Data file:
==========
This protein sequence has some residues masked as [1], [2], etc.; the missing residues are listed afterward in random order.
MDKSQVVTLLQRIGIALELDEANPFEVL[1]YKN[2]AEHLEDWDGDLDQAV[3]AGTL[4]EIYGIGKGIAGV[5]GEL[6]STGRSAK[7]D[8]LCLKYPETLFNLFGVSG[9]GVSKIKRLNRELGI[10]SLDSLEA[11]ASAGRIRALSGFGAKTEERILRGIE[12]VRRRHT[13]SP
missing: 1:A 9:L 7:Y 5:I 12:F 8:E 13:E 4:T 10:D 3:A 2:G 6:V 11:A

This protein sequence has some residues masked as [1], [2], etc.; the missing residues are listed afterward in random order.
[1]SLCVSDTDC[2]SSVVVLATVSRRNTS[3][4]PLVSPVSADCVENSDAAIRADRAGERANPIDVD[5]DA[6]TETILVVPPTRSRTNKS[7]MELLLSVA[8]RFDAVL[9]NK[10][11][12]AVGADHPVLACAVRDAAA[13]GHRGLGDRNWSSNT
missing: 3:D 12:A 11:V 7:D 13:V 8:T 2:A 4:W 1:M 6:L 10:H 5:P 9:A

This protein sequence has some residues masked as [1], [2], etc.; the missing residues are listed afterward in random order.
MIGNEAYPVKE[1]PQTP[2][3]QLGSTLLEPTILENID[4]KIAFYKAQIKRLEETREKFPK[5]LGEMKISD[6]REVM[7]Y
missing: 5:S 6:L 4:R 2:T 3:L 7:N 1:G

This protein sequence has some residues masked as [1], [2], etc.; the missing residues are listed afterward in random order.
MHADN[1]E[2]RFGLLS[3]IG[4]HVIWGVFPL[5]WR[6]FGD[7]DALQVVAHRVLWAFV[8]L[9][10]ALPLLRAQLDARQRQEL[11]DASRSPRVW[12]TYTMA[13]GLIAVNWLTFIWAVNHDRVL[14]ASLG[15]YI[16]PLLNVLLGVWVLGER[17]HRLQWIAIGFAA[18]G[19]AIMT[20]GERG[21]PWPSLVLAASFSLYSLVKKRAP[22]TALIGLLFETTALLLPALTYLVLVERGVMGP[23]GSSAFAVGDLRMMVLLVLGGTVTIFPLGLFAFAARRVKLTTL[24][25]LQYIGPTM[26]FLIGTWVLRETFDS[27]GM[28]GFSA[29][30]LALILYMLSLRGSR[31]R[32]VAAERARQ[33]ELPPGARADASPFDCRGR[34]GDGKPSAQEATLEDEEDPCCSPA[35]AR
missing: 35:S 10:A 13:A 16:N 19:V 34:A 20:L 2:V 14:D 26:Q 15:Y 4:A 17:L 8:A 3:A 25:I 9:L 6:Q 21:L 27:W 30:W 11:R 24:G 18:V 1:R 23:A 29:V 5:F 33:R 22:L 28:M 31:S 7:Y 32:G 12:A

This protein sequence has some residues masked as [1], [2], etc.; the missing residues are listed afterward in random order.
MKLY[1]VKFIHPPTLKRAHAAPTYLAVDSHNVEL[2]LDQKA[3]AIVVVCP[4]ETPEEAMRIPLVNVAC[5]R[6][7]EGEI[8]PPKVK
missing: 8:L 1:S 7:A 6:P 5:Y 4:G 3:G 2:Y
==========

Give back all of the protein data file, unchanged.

This protein sequence has some residues masked as [1], [2], etc.; the missing residues are listed afterward in random order.
MDKSQVVTLLQRIGIALELDEANPFEVL[1]YKN[2]AEHLEDWDGDLDQAV[3]AGTL[4]EIYGIGKGIAGV[5]GEL[6]STGRSAK[7]D[8]LCLKYPETLFNLFGVSG[9]GVSKIKRLNRELGI[10]SLDSLEA[11]ASAGRIRALSGFGAKTEERILRGIE[12]VRRRHT[13]SP
missing: 1:A 9:L 7:Y 5:I 12:F 8:E 13:E 4:T 10:D 3:A 2:G 6:V 11:A

This protein sequence has some residues masked as [1], [2], etc.; the missing residues are listed afterward in random order.
[1]SLCVSDTDC[2]SSVVVLATVSRRNTS[3][4]PLVSPVSADCVENSDAAIRADRAGERANPIDVD[5]DA[6]TETILVVPPTRSRTNKS[7]MELLLSVA[8]RFDAVL[9]NK[10][11][12]AVGADHPVLACAVRDAAA[13]GHRGLGDRNWSSNT
missing: 3:D 12:A 11:V 7:D 13:V 8:T 2:A 4:W 1:M 6:L 10:H 5:P 9:A

This protein sequence has some residues masked as [1], [2], etc.; the missing residues are listed afterward in random order.
MIGNEAYPVKE[1]PQTP[2][3]QLGSTLLEPTILENID[4]KIAFYKAQIKRLEETREKFPK[5]LGEMKISD[6]REVM[7]Y
missing: 5:S 6:L 4:R 2:T 3:L 7:N 1:G

This protein sequence has some residues masked as [1], [2], etc.; the missing residues are listed afterward in random order.
MHADN[1]E[2]RFGLLS[3]IG[4]HVIWGVFPL[5]WR[6]FGD[7]DALQVVAHRVLWAFV[8]L[9][10]ALPLLRAQLDARQRQEL[11]DASRSPRVW[12]TYTMA[13]GLIAVNWLTFIWAVNHDRVL[14]ASLG[15]YI[16]PLLNVLLGVWVLGER[17]HRLQWIAIGFAA[18]G[19]AIMT[20]GERG[21]PWPSLVLAASFSLYSLVKKRAP[22]TALIGLLFETTALLLPALTYLVLVERGVMGP[23]GSSAFAVGDLRMMVLLVLGGTVTIFPLGLFAFAARRVKLTTL[24][25]LQYIGPTM[26]FLIGTWVLRETFDS[27]GM[28]GFSA[29][30]LALILYMLSLRGSR[31]R[32]VAAERARQ[33]ELPPGARADASPFDCRGR[34]GDGKPSAQEATLEDEEDPCCSPA[35]AR
missing: 35:S 10:A 13:A 16:N 19:V 34:A 20:L 2:V 14:D 26:Q 15:Y 4:A 17:L 8:A 3:A 25:I 9:L 6:Q 21:L 27:W 30:W 11:R 24:G 18:V 1:R 23:A 29:V 5:F 33:R 22:L 28:M 31:S 7:Y 32:G 12:A

This protein sequence has some residues masked as [1], [2], etc.; the missing residues are listed afterward in random order.
MKLY[1]VKFIHPPTLKRAHAAPTYLAVDSHNVEL[2]LDQKA[3]AIVVVCP[4]ETPEEAMRIPLVNVAC[5]R[6][7]EGEI[8]PPKVK
missing: 8:L 1:S 7:A 6:P 5:Y 4:G 3:G 2:Y